Searching for an Identity

On the front cover of Christian Ryan's book Australia: Story of a Cricket Country there is a photograph taken by Patrick Eagar at Edgbaston in 1975. It shows the Australian side after the dismissal of one of the England batsmen in a match which Australia won easily. Both the Chappell brothers are there, as are Lillee, Walker, Mallett and Edwards. Thomson and Marsh are out of shot but the implicit message is clear. We are Australia, we hunt as a pack and we mean business. Most of us may be smiling but we don't mess around. We are as one, and, if you're Mike Denness's England, we will crush you into the ground as quickly as we will look at you.

Almost thirty-eight years later Cricinfo carries a photo of the Australian fielders during their recent match against India A. The effect isn't quite so intimidating. Cowan is there, and Watson, and Lyon and Wade, but they don't look as hard. Like their 1975 forebears they are happy, as they have just claimed a wicket, but they also look younger and more fragile. Partly this is because we know what the 1975 side was capable of, but it is also because it is a realistic appraisal of where the Australian team is at this moment in time.

It is a side in transition and it is searching for an identity. And their current opponents, India, are doing just the same.

These are similarities, but there are also differences. The Australian team identity tends towards the collective: there are stars, whether they be the Chappells, or Lillee, or Thomson, or Warne, or Ponting, or Gilchrist, but the team is the thing. Get above yourself and you will quickly be dragged back into the pack.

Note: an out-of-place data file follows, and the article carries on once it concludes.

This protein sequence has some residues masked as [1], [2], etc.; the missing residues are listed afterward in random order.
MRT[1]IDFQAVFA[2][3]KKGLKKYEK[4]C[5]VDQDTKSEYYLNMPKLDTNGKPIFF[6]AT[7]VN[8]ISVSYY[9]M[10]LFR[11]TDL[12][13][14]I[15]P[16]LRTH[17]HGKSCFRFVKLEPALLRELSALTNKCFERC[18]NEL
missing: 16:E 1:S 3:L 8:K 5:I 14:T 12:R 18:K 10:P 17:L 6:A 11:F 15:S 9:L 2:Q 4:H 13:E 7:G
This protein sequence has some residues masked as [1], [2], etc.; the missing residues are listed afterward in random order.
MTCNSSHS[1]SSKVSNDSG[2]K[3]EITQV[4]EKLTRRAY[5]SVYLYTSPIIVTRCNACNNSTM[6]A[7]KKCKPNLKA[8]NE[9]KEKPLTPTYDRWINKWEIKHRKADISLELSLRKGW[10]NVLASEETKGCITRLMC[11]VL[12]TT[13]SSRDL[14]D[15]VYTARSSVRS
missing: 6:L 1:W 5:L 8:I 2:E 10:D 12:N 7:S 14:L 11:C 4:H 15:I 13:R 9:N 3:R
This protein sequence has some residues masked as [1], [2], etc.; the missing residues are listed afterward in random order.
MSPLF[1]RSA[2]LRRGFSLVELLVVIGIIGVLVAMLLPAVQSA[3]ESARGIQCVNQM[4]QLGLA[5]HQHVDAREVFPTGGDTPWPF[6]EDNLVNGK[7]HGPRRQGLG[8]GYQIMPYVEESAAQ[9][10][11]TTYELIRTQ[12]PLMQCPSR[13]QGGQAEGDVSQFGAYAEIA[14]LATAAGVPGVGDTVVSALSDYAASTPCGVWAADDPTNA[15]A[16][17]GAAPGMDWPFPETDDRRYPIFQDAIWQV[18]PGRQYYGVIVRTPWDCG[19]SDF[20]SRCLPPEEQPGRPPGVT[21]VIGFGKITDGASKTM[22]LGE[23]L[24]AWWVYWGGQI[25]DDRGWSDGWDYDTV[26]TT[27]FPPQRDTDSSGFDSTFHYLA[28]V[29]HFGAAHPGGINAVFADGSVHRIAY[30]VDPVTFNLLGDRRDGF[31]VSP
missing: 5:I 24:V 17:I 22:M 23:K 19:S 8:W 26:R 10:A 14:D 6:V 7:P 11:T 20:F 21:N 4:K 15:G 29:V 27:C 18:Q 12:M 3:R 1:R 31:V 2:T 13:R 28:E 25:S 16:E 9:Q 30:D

This works. No team in Test history has won as many Test matches as Australia. At times - and those of us who've followed international cricket over the last fifteen years remember the best of these - Australian teams have strode the world like a colossus.

For a range of reasons, India has never done this, and the best Indian sides have relied far more on the brilliance of a few individuals than collective competence and iron competitive will puctuated with excellence.

In Chennai, India's victory was founded on the rediscovery of Tendulkar's equlibrium, the savage elegance of Kohli and the dominant brilliance of Dhoni, while Ashwin issued a reminder that he can bowl as well as bat like a clone of another man of the Indian south who preferred to be known by his initials alone.

Australia still have the same collective desire and competitive edge they always had - indeed it is hard-wired into their players' DNA - but they lack the experience of the particular challenges which sub-continental Test cricket presents, and they lack real era-defining quality of the type which India have in spades, even if the eras being defined have, in at least two cases, passed. Clarke is a very, very good - possibly great - batsman. If he can overcome his fitness problems there is every chance that James Pattinson could become a great fast bowler. Mitchell Starc, too, will have plenty of days in the sun if he sticks around. David Warner, you suspect, has a few more surprises up his sleeve. Perhaps Philip Hughes does too. But the majority of the side will finish their career as footnotes in their country's rich cricket lineage in a way that Tendulkar, and Dhoni, and Sehwag, and almost certainly Kohli and Pujara (though their greatest days lie ahead), simply won't.

However, there is no blueprint for success in Test cricket. In some matches and circumstances collective endeavour will triumph over sporadic brilliance. At other times the reverse will be true. This series is fascinating for many reasons; prior to its start the perception was that the sides were quite evenly matched and this idea shouldn't be abandoned completely.

India, playing at home and one up, appear to hold all the cards. However, people said that after the first Test of their last home series just three short months ago, and look what happened then.


How Does It Feel?

How does it feel to be Sachin Tendulkar this week?

How does it feel to stand on the threshold of a series which will surely, one way or another, decide your future?